EU Court Touts Second Year of 1,600-Plus Cases

(CN) – As in 2016, Luxembourg-based officials reported Friday, more than 1,600 cases were brought last year before the European Court of Justice and the General Court of the EU.

A five-year look of how the European Court of Justice handled cases between 2013 and 2017.

Of the 1,656 cases brought, moreover, the number of cases closed in 2017 by the two courts rang in at 1,594.

In a statement on the statistics, the Court of Justice noted that the 739 cases it handled in 2017 set a new record, eclipsing the 713 cases registered in 2015.

Of the total, 533 cases involved requests by the courts of member states for a preliminary ruling. The Court of Justice noted that this marked a 13 percent increase on the previous record set in 2016, and in turn can be attributed to the 43 similar cases that sought an interpretation of the regulation concerning compensation to air passengers.

Also on the rise in 2017 was the number of actions for failure by a member state to fulfill obligations: 41 in 2017, compared with 31 in 2016.

But the 141 appeals lodged before the court last year was lower than in the two previous years. In 2015, the number was 206, and it was 168 in 2016.

The Court of Justice completed 699 cases in 2017, it noted, on par with the 704 completed a year earlier.

Requests for a preliminary ruling were resolved at average duration of 15.7 months, a span that the Court of Justice called “noteworthy in the light of the complexity of some of the legislation recently referred to the court for interpretation.”

In 2016, the average duration of 15 months was the lowest average duration recorded in the court’s history, the statement also notes.

Appeals meanwhile ate up more of the court’s time, taking an average of 17.1 months last year compared with 12.9 months in 2016.

The court attributed this increase to “the completion over the past year of complex competition law cases, of which 14 were appeal proceedings in a very large cartel case concerning bathroom fittings and fixtures manufacturers.”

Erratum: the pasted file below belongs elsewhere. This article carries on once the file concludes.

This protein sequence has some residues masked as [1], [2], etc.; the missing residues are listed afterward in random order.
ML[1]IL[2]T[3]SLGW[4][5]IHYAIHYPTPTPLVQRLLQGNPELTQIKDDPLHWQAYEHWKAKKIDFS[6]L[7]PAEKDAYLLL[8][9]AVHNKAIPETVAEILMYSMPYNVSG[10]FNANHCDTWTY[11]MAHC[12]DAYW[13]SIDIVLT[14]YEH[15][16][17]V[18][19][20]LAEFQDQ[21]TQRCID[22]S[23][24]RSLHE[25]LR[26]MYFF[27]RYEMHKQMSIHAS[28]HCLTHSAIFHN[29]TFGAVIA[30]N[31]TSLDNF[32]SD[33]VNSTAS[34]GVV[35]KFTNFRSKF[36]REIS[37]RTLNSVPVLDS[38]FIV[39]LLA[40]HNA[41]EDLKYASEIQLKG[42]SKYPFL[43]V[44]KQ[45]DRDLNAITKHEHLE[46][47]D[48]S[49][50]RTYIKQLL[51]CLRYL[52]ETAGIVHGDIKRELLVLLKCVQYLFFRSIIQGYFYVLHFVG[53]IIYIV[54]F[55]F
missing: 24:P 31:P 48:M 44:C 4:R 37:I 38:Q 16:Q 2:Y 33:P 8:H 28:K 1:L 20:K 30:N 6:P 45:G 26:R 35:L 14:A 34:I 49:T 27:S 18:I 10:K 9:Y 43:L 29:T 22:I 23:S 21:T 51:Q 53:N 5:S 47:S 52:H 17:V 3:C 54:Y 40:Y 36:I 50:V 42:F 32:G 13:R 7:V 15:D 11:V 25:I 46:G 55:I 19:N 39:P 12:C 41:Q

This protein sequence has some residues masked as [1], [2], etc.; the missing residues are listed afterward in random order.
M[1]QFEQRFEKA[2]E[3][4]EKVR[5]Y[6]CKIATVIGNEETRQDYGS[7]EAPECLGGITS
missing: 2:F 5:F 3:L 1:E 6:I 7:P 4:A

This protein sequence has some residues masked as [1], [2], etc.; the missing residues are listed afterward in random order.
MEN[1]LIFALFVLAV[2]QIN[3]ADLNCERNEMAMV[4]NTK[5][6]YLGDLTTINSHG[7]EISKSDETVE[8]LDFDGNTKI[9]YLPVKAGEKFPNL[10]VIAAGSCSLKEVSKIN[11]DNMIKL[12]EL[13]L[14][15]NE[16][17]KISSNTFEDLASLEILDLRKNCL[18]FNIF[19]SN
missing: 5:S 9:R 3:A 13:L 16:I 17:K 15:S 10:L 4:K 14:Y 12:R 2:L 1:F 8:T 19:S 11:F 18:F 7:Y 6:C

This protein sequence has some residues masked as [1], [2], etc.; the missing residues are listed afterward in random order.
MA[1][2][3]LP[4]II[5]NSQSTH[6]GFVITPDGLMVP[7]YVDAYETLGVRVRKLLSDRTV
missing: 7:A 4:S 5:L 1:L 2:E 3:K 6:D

At the General Court, on the other hand, the duration of proceedings reduced “quite considerably” from the year before, according to the statement.

Cases decided by judgment or order had an average span of 16.3 months, which was 13 percent shorter than in 2016.

The records also show that this trend has been ongoing for five years, a 40 percent reduction in duration since 2013.

A five-year look of how the General Court of the EU handled cases between 2013 and 2017.

While 917 cases were brought before the General Court in 2017, 895 were closed. That’s 140 more cases closed than in 2016, an increase of 18.5 percent.

The Court of Justice called this productivity significant since about 100 of the cases lodged involved related issues of banking and finance.

A footnote of the statement notes that the 917-895 totals “do not take account of the 47 cases brought and the 53 cases closed before a judge hearing an application for interim measures.”

What the statistics show, according to the statement, is recovery from the “inevitable dip experienced by the General Court in the context of its triennial renewal and its internal reorganization resulting from the reform.”

“2017 may be regarded as the first full year which put the new organisation of the General Court to the test,” according to the statement. “Its new organization was designed to enable it better to deliver its mandate by simultaneously pursuing a number of ambitious objectives: speed, quality, coherence and, in short, authority of its case-law. Given the challenge posed by the integration of a considerable number of new judges, this first year of actual implementation of the reform can be deemed to have been highly satisfactory.”

The General Court also saw 84 cases referred to an extended five-judge chamber, up from 29 in 2016. This, according to the statement, “is illustrative of one of the methods of organization and operation chosen by the General Court to pursue its objective — which it set itself in the context of the implementation of the reform — of maintaining its quality standards.”

While about 10 percent of cases overall were referred to an extended five-judge chamber in 2017, the average number of such references made from 2010 to 2015, “the period preceding the reform of the judicial structure of the EU, was in the region of 1 percent, according to the statement.

The court expects productivity to grow further in 2018 as it “reach[es] its new cruising speed.”

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